Election vote count verification protocol
The BigPulse standard
The following seven processes describe an election vote count verification protocol. It enables the vote count integrity of a secret voting election or referendum to be verified without reference to the black-box servers used to harvest the votes. In fact the protocol is fully independent of any method of harvesting the votes.
The quality of the vote count verification depends on both the implementation quality of each of the seven processes in the protocol and the level of voter participation in the verification process. However a robust implementation of the protocol, even with no voter participation in the verification process, can significantly enhance the vote count integrity. Anyone with a desire and means to secretly manipulate the vote count will be less motivated to act corruptly if it is known that a secure verification protocol exists.
- Issue full take-home receipts to all voters
- Provide a secure method for transferring vote receipts to voters
- Issue tamper proof vote receipts
- Provide receipt owners with ready access to the full list of vote receipts with all personally identifiable information removed from each vote receipt. View an example of a Vote Verification page >
- Provide a means for receipt owners to verify receipt number uniqueness
- Provide a means to detect any fake receipt numbers (not issued) in the full list of vote receipts, and
- Provide a means for voters to confirm the full list of all candidates and candidate presentation order as it appeared in the voter’s ballot.
Nothing can be verified independently without real vote receipts.
Required to protect vote secrecy.
If vote receipts can be altered by the the receipt owners it provides a way to discredit the election integrity.
This enables voters to locate their own receipt in the counted list and also enables independent verification of the vote count.
A vote count can be corrupted by issuing the same receipt number to many people who voted with identical selections.
This ability along with process 5. enables the existence of any fake votes to be detected.
This alerts voters to any misrepresentation of the ballot – strictly speaking this is not part of the vote counted verification protocol but closely related.
Process 4. is the essential feature that actually enables independent verification. The quality of the other six processes determine the standard of verification.
A useful point scoring system is to assign four points to process 4 and one point each for the other six processes; making 10 points the top score. With this weighted scale it is not possible to score above four if process 4. is missing because processes 5. and 6. depend on the existence of process 4.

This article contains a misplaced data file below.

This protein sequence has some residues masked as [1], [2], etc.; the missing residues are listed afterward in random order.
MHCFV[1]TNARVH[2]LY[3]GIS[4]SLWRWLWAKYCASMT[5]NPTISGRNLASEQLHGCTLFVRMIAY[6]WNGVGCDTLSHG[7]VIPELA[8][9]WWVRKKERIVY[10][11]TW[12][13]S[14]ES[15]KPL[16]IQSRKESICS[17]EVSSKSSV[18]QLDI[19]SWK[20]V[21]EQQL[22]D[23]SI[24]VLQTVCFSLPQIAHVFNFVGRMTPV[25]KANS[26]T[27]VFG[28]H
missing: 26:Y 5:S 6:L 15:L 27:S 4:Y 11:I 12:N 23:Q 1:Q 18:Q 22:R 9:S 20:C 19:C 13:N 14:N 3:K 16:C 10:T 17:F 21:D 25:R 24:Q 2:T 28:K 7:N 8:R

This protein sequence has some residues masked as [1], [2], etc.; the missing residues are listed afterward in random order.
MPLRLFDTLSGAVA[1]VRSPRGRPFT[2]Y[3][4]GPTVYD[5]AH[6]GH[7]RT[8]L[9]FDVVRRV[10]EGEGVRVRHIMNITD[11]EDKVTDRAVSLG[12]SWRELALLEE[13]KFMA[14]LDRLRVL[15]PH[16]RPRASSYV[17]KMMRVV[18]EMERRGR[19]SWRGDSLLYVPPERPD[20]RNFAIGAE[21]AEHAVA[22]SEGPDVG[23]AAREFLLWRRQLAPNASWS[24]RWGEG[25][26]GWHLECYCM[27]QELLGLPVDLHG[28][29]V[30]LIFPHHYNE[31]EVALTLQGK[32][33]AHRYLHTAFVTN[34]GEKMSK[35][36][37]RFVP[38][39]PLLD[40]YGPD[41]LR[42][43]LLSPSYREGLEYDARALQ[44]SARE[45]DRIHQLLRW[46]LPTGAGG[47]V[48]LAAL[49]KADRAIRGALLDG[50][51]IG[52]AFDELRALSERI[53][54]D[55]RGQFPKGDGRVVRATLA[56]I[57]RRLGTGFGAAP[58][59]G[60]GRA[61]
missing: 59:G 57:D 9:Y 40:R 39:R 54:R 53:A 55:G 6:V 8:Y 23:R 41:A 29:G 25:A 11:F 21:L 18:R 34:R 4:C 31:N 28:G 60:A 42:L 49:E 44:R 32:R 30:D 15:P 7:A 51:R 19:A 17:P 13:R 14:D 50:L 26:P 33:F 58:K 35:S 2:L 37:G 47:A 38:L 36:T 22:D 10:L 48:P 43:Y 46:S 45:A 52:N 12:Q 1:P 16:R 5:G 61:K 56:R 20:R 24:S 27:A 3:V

Transparency of source code is not included in this verification protocol. The computer code is inside the black-box, whether open source or not. Anything that relies on an assumption of what is inside the black box cannot be part of a genuine independent election vote count verification protocol.
A robust vote count verification process does not guarantee vote secrecy is protected but it must not compromise vote secrecy.
Coercion and vote buying risk is not managed by the election vote count verification protocol, in fact, it clashes with coercion risk management management. This creates a problem for government elections.
Real vote receipts – required for secure verification
A real vote is a full take-home verifiable vote receipt. A full receipt includes a unique randomly assigned identifier and the voter’s ballot selection or can be used in a secure way to confirm the voter’s selection. “Take-home” means the voter has full control over access to the vote receipt. “Verifiable” means a way to know that the receipt is authentic. Other details may be included in the vote receipt. Secure election verification requires that real vote receipts are issued securely to each voter.
How do I verify my vote?
To verify your vote you would follow these key steps:
- Authorized access to vote – If you are an authorized voter, you receive an invitation-to-vote email with a secure link that authenticates you as the voter and allows you to access the ballot and submit your vote.
- Vote Receipt Code issued – After you submit your vote you are issued a unique ‘Vote Receipt Code’, for each ballot that you vote in. The vote receipt code is shown on a secure webpage after you vote and is also emailed to you. You can choose to have the emailed vote receipt encrypted with a password.
- Vote Receipt Codes are published – After the election closes and the results are published, the election administrators publish the full list of vote receipts on a Vote Verification page which is on an independent BigPulse secure URL.
- Vote Verification page – You can search the Vote Verification page for your vote receipt code(s), to verify that your vote was recorded accurately. View an example of a Vote Verification page >